Survival rates for head and neck cancers have dramatically improved over the last 37 years, with the exception of African-Americans, leading researchers at the University of Missouri School of Medicine to conclude that race may be a factor. Lead investigator for the study Shahzad Raza, MD, said that although all other ethnic groups included in the study showed improved five-year survival rates over a 40-year period, the five-year survival rates for African-Americans were significantly decreased.
Raza said that a common theory in cancer survival has been that socioeconomic status, the patient’s access to health care, and the stage at which the cancer was diagnosed played significant roles in African-American cancer survival rates. Since the study, the researchers say these factors are not necessarily accurate predictors, and suggest that it is possible that genetic factors in the African-American race may cause a resistance to treatment in some tumors, such as head and neck cancers.
Over 52,000 people in the U.S. have head and neck cancer. This includes cancers of the pharynx, larynx, salivary glands, oral cavity, and nose or nasal passages. According to the National Cancer Institute, these cancers account for about 3 percent of all malignancies in the U.S. Alcohol and tobacco use are the most important risk factors in most head and neck cancers. Oropharyngeal cancer, another type of head and neck cancer, can be caused by human papillomavirus (HPV) infections.
There are no routine screening tests for head and neck cancers. Standard treatments include chemotherapy, radiation therapy, and surgery, depending on which type of cancer exists. Raza said treatment depends on the location of the tumor, the stage of the cancer, and the age and overall health of the patient. The National Cancer Institute estimates that about $3.6 billion is spent in the U.S. each year treating head and neck cancers.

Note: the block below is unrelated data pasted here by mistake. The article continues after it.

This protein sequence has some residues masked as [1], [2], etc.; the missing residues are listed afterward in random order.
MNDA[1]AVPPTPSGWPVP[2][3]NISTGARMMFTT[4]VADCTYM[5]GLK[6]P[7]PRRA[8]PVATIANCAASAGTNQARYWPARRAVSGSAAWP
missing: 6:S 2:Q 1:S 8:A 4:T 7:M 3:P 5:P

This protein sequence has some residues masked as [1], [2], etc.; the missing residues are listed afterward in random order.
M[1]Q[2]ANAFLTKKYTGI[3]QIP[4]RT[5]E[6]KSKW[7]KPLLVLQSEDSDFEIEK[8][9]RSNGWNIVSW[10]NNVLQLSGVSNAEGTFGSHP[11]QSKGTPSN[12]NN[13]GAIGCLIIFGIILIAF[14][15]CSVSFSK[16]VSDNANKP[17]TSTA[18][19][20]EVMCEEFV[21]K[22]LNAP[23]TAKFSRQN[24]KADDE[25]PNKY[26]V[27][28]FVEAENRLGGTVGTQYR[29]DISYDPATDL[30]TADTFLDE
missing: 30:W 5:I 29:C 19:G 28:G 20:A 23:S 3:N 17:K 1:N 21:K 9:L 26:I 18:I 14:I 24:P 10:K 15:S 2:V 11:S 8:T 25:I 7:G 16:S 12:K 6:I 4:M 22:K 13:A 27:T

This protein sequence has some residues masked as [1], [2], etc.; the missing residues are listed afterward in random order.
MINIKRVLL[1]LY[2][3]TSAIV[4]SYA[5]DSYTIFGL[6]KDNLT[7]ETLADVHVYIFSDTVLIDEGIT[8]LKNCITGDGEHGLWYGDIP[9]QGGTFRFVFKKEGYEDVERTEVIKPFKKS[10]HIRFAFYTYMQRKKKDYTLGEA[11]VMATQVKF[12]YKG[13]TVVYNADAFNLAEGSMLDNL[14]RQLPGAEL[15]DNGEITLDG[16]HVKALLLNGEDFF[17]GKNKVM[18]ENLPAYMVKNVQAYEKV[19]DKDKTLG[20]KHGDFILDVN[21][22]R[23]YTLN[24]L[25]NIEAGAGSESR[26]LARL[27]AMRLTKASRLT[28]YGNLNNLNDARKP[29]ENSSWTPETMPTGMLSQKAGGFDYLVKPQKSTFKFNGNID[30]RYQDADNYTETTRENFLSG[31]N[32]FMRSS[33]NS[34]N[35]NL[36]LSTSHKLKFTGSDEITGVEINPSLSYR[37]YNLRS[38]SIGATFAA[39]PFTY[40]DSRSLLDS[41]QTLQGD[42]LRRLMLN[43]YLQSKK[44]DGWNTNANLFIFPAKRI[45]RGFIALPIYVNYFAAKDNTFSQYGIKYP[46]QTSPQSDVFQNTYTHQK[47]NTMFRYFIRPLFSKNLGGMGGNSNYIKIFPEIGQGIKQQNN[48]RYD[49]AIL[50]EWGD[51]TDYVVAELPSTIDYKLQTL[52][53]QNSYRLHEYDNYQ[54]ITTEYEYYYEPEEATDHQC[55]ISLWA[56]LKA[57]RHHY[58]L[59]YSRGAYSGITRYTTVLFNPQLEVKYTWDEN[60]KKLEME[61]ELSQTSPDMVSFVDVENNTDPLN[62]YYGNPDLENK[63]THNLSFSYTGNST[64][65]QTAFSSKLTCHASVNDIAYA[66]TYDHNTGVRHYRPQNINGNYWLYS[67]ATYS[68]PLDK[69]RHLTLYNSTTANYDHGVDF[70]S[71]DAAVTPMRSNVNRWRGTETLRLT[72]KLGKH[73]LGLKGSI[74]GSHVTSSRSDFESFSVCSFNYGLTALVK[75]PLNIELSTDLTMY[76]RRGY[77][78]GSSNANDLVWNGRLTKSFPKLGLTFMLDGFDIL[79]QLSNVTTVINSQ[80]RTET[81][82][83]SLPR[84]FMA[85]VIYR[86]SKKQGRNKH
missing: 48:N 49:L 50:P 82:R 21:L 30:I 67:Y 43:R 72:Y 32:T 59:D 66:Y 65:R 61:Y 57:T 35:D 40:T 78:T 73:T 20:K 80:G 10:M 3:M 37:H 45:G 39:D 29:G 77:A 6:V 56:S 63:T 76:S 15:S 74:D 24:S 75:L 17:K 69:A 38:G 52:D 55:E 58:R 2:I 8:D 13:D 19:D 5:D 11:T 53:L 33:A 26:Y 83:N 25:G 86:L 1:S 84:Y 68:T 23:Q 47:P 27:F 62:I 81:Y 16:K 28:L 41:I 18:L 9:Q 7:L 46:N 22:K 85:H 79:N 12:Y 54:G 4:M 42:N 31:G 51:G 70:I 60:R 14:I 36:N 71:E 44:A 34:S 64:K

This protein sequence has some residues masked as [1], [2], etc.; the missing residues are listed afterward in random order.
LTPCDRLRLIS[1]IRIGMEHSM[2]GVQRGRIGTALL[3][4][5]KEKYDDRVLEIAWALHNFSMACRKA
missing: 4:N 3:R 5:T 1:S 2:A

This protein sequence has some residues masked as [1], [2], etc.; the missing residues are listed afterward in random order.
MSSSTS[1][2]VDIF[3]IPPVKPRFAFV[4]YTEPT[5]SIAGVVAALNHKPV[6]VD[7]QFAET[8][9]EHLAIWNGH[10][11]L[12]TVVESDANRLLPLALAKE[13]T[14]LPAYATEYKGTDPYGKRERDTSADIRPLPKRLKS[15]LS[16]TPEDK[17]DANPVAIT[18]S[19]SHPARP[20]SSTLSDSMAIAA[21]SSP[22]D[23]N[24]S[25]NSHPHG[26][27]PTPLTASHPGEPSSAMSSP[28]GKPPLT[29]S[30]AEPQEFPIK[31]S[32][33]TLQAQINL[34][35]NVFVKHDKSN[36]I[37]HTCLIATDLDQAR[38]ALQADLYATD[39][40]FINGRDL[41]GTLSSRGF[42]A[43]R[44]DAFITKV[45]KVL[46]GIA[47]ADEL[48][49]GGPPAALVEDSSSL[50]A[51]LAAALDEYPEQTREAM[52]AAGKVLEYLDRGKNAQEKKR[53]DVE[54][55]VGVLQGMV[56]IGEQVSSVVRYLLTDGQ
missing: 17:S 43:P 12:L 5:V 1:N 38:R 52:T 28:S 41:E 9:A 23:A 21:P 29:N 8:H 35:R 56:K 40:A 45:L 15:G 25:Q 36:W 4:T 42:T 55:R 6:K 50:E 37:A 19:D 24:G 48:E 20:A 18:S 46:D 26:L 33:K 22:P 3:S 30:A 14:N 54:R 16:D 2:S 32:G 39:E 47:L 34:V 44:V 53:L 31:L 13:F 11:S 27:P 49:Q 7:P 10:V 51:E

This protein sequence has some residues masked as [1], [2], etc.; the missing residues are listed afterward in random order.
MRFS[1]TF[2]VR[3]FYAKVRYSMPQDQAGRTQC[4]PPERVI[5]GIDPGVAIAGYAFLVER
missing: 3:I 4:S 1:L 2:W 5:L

The study analyzed data collected on 247,310 head and neck cancer patients throughout the nation over a period spanning 1973 to 2010. The study sample was made up of five ethnic groups. Researchers found that the incidence of head and neck cancer was higher in African-Americans than Caucasians, Asians and Pacific Islanders, Hispanics, Alaska Natives, or Asian-Indians. The study also showed that all of the ethnic groups showed improved five-year head and neck cancer survival rate over the 37-year period except for African-Americans, leading researchers to conclude that race may indeed be a factor.
Researchers found that the prognosis for African-Americans with head and neck cancers has not improved, despite advances in treatment options, with five-year survival rates of only 41.8 percent. This compares with 60.8 percent for Caucasians, 59.3 percent for Hispanics, 62 percent for Asians and Pacific Islanders, and 50.2 percent for Asian-Indian and Alaska Natives.
Researchers suggest that perhaps inherent genetic factors in the African-American race may make tumors more resistant to treatment. They say that the study results show an “urgent need” for a national trial within the African-American community on head and neck cancers, to study biogenetic markers and new forms of treatment to try and determine factors causing decreased survival rates in this particular race.
By Beth A. Balen